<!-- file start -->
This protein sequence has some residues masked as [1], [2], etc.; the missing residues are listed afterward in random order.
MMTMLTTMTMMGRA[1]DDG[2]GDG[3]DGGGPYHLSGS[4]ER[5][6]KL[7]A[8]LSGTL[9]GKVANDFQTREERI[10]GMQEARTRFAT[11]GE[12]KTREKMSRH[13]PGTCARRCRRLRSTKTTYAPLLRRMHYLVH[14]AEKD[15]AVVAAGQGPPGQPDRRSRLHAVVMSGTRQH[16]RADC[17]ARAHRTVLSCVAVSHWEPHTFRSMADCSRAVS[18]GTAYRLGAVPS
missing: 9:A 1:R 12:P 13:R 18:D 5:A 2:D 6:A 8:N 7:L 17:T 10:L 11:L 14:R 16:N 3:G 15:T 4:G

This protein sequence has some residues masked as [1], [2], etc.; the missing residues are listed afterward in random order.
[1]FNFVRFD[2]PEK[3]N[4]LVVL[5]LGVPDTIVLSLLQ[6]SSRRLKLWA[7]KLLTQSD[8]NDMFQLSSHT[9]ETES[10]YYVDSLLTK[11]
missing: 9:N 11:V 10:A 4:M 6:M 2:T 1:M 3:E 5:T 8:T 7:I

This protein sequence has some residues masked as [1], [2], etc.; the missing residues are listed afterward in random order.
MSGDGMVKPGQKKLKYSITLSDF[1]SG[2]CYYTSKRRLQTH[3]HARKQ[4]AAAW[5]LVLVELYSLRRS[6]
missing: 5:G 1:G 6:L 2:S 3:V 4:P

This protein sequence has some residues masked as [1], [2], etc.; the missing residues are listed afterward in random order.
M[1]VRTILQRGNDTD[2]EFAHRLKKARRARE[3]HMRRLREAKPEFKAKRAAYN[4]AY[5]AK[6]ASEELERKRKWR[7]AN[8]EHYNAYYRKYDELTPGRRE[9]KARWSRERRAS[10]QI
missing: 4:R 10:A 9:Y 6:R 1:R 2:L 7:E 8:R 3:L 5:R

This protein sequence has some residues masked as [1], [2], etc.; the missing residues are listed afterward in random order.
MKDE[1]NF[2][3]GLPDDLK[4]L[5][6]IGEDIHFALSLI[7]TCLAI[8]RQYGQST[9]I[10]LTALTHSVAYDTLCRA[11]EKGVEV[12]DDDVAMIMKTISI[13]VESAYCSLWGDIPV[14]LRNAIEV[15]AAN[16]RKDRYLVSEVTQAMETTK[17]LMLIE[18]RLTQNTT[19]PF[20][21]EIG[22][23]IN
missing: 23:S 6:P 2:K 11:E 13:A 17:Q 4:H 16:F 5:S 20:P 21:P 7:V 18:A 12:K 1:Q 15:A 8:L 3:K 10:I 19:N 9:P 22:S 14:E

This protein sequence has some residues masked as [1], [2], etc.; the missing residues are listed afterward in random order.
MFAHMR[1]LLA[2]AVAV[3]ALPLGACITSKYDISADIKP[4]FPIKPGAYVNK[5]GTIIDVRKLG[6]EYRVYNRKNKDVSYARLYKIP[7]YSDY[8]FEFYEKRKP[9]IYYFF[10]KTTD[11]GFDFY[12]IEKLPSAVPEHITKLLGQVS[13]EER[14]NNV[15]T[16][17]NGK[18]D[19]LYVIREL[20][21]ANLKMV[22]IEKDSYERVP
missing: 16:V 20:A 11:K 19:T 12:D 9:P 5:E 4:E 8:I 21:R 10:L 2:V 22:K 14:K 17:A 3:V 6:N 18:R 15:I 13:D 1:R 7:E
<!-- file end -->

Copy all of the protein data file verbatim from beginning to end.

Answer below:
This protein sequence has some residues masked as [1], [2], etc.; the missing residues are listed afterward in random order.
MMTMLTTMTMMGRA[1]DDG[2]GDG[3]DGGGPYHLSGS[4]ER[5][6]KL[7]A[8]LSGTL[9]GKVANDFQTREERI[10]GMQEARTRFAT[11]GE[12]KTREKMSRH[13]PGTCARRCRRLRSTKTTYAPLLRRMHYLVH[14]AEKD[15]AVVAAGQGPPGQPDRRSRLHAVVMSGTRQH[16]RADC[17]ARAHRTVLSCVAVSHWEPHTFRSMADCSRAVS[18]GTAYRLGAVPS
missing: 9:A 1:R 12:P 13:R 18:D 5:A 2:D 6:A 8:N 7:L 17:T 10:L 11:L 14:R 16:N 3:G 15:T 4:G

This protein sequence has some residues masked as [1], [2], etc.; the missing residues are listed afterward in random order.
[1]FNFVRFD[2]PEK[3]N[4]LVVL[5]LGVPDTIVLSLLQ[6]SSRRLKLWA[7]KLLTQSD[8]NDMFQLSSHT[9]ETES[10]YYVDSLLTK[11]
missing: 9:N 11:V 10:A 4:M 6:M 2:T 1:M 3:E 5:T 8:T 7:I

This protein sequence has some residues masked as [1], [2], etc.; the missing residues are listed afterward in random order.
MSGDGMVKPGQKKLKYSITLSDF[1]SG[2]CYYTSKRRLQTH[3]HARKQ[4]AAAW[5]LVLVELYSLRRS[6]
missing: 5:G 1:G 6:L 2:S 3:V 4:P

This protein sequence has some residues masked as [1], [2], etc.; the missing residues are listed afterward in random order.
M[1]VRTILQRGNDTD[2]EFAHRLKKARRARE[3]HMRRLREAKPEFKAKRAAYN[4]AY[5]AK[6]ASEELERKRKWR[7]AN[8]EHYNAYYRKYDELTPGRRE[9]KARWSRERRAS[10]QI
missing: 4:R 10:A 9:Y 6:R 1:R 2:L 7:E 8:R 3:L 5:R

This protein sequence has some residues masked as [1], [2], etc.; the missing residues are listed afterward in random order.
MKDE[1]NF[2][3]GLPDDLK[4]L[5][6]IGEDIHFALSLI[7]TCLAI[8]RQYGQST[9]I[10]LTALTHSVAYDTLCRA[11]EKGVEV[12]DDDVAMIMKTISI[13]VESAYCSLWGDIPV[14]LRNAIEV[15]AAN[16]RKDRYLVSEVTQAMETTK[17]LMLIE[18]RLTQNTT[19]PF[20][21]EIG[22][23]IN
missing: 23:S 6:P 2:K 11:E 13:A 17:Q 4:H 16:F 5:S 20:P 21:P 7:V 18:A 12:K 1:Q 15:A 8:L 3:K 10:I 19:N 9:P 22:S 14:E

This protein sequence has some residues masked as [1], [2], etc.; the missing residues are listed afterward in random order.
MFAHMR[1]LLA[2]AVAV[3]ALPLGACITSKYDISADIKP[4]FPIKPGAYVNK[5]GTIIDVRKLG[6]EYRVYNRKNKDVSYARLYKIP[7]YSDY[8]FEFYEKRKP[9]IYYFF[10]KTTD[11]GFDFY[12]IEKLPSAVPEHITKLLGQVS[13]EER[14]NNV[15]T[16][17]NGK[18]D[19]LYVIREL[20][21]ANLKMV[22]IEKDSYERVP
missing: 16:V 20:A 11:K 19:T 12:D 9:P 5:E 4:E 8:I 21:R 10:L 2:V 22:K 14:K 17:A 3:V 6:N 18:R 15:I 13:D 1:R 7:E